Unlike the widely publicized National Portrait Gallery portraits of the first Black president and first lady, painted by Kehinde Wiley and Amy Sherald, respectively, the paintings unveiled Wednesday are the official portraits displayed in the White House. The newest pieces from artists Robert McCurdy, who painted President Obama, and Sharon Sprung, who painted Mrs. Obama, join depictions of past presidents and first ladies in the White House dating back to George and Martha Washington.
The ceremony in the White House East Room felt more like a homecoming, with the crowd welcoming Barack and Michelle with a standing ovation upon their arrival. They peppered the couple’s remarks with rousing applause and laughter at every zinger (President Obama had plenty). Michelle’s mother and brother joined the audience at the ceremony, along with past Obama administration officials, including former Attorney General Eric Holder, former HUD Secretary Julián Castro, and the former Senior Advisor to the President Valerie Jarrett.
Apart from Michelle Obama sporting box braids– the official ‘Black girl on vacation’ hair style– here are the other best moments from the portrait ceremony celebrating the country’s first Black presidential couple. Spoiler: most of them feature our forever First Lady.
Michelle Obama bringing up her Chicago roots and acknowledging the historical implications of being the only Black First Lady to grace the White House walls
“Growing up on Euclid Avenue, I never could have imagined that any of this will be part of my story,” Mrs. Obama said during her remarks, referencing her childhood home in Chicago. “But even if it’s all still been awkward for me, I do recognize why moments like these are important,” she shared, as her mother Marian Robinson looked on in the seat behind hers. Mrs. Obama added, “For me, this day is not just about what has happened. It’s also about what could happen, because a little girl like me, she was never supposed to be up there next to Jacqueline Kennedy and Dolly Madison. She was never supposed to live in this house. And she definitely wasn’t supposed to serve as First Lady.”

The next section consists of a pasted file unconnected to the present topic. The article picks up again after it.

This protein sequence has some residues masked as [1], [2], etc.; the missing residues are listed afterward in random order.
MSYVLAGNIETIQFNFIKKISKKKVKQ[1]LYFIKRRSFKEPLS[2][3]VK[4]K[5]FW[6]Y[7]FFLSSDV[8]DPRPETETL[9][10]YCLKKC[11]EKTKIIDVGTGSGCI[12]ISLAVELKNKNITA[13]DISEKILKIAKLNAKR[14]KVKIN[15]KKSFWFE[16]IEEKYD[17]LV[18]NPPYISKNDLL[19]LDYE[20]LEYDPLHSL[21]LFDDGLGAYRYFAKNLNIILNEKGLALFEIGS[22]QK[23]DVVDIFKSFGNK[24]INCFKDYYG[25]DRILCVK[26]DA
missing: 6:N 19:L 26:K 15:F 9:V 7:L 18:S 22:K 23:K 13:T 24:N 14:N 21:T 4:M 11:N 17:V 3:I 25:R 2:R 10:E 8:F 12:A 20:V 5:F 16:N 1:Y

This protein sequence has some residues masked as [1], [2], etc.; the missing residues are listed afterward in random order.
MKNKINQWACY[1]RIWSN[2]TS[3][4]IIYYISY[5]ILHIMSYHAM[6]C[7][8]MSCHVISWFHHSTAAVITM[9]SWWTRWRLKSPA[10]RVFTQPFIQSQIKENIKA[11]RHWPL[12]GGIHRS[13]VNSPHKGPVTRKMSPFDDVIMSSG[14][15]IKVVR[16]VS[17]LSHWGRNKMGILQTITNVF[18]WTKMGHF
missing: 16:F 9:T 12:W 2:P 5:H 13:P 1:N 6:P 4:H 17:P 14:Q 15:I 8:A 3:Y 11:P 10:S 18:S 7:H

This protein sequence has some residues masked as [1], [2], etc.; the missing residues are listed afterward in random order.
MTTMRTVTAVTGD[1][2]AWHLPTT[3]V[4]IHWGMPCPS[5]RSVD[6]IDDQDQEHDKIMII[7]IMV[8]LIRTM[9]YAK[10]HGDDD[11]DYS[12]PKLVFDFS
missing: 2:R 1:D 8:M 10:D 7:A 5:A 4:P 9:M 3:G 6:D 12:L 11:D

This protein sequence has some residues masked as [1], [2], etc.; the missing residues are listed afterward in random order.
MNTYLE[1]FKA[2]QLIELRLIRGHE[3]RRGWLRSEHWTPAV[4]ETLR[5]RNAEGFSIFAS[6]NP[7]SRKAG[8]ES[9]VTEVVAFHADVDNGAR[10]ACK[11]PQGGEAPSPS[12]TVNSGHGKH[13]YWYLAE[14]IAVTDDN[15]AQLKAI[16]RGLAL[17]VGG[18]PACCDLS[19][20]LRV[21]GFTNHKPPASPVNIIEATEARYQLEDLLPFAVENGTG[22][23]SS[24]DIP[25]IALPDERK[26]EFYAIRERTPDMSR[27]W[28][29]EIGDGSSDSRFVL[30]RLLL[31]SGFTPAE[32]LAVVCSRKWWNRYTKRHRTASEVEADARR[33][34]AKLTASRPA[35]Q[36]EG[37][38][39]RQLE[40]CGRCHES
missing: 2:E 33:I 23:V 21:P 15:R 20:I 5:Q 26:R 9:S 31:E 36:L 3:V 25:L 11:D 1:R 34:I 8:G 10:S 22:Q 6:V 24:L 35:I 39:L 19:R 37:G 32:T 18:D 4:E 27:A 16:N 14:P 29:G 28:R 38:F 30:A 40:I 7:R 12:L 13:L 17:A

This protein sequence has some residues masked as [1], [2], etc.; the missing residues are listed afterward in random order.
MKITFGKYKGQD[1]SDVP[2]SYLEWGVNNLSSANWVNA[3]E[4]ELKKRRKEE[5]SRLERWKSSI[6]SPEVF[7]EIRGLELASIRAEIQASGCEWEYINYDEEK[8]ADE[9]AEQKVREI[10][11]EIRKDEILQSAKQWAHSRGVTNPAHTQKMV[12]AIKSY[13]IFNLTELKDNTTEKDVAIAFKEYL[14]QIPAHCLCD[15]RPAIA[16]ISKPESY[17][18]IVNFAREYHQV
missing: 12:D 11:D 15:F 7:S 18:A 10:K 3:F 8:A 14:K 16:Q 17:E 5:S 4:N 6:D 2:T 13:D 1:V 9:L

The former first lady lands a subtle jab at former president Donald Trump and the country’s increasingly overt right-wing shift
“The people make their voices heard with their vote. We hold an inauguration to ensure a peaceful transition of power,” Mrs. Obama remarked. “This day isn’t about me…it’s about telling a fuller story that includes every single American. And as much as some folks might want us to believe that that story has lost some of its shine, that division and discrimination might have dimmed that light, I still know deep in my heart that what we share [and] our democracy is so much stronger than our differences.”
Barack Obama’s frequent comedy bits, when he wasn’t complimenting his wife
“When people ask me what I miss most about the White House, it’s not Air Force One that I talked about—although it was Air Force One,” the 44th president joked, to laughter from the audience. He also talked about young staffers during his presidency moving on to other careers and running things. “It’s a little shocking,” he quipped, “and may also explain some of the gray hairs I’ve seen. I am a little disappointed that I haven’t heard of anyone name their kid Barack yet, or Michelle.” When the portraits were unveiled, he complimented artist Sharon Sprung for “capturing everything that I love about Michelle, her grace, intelligence…and the fact that she’s fine,” Obama shared slyly. “I could not ask for a better life partner.”
President Joe Biden welcoming the Obamas back to the White House
“Barack and Michelle, welcome home,” Biden said, to applause. The short statement felt significant. Former presidents and first ladies tend to return to the White House to unveil their portraits during the immediately succeeding presidential administration, but Donald Trump did not host any events for the Obamas during his presidency. The ceremony was laden with inferences about Trump’s term and the stark contrast in decorum since the Obamas left the White House.